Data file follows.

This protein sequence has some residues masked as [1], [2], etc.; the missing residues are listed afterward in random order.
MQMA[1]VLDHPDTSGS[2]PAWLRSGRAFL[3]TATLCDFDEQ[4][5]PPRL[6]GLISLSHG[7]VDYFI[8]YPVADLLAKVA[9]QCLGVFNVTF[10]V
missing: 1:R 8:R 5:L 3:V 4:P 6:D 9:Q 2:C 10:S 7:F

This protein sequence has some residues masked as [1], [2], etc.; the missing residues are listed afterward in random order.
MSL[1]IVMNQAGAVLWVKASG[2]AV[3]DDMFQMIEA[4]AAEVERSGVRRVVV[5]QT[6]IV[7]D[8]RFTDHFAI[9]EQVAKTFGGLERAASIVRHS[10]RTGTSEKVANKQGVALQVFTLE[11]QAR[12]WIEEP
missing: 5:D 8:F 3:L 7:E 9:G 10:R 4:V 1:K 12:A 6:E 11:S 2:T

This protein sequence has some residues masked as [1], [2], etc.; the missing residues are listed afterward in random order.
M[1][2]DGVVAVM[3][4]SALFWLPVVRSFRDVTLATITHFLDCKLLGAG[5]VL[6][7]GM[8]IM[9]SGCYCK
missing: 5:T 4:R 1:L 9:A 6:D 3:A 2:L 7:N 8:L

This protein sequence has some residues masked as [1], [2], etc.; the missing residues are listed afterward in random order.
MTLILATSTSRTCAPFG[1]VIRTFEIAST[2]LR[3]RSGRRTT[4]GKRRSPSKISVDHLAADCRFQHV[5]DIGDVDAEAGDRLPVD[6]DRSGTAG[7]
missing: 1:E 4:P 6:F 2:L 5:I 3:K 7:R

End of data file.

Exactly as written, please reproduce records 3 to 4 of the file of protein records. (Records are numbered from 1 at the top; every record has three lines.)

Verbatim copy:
This protein sequence has some residues masked as [1], [2], etc.; the missing residues are listed afterward in random order.
M[1][2]DGVVAVM[3][4]SALFWLPVVRSFRDVTLATITHFLDCKLLGAG[5]VL[6][7]GM[8]IM[9]SGCYCK
missing: 5:T 4:R 1:L 9:A 6:D 3:A 2:L 7:N 8:L

This protein sequence has some residues masked as [1], [2], etc.; the missing residues are listed afterward in random order.
MTLILATSTSRTCAPFG[1]VIRTFEIAST[2]LR[3]RSGRRTT[4]GKRRSPSKISVDHLAADCRFQHV[5]DIGDVDAEAGDRLPVD[6]DRSGTAG[7]
missing: 1:E 4:P 6:F 2:L 5:I 3:K 7:R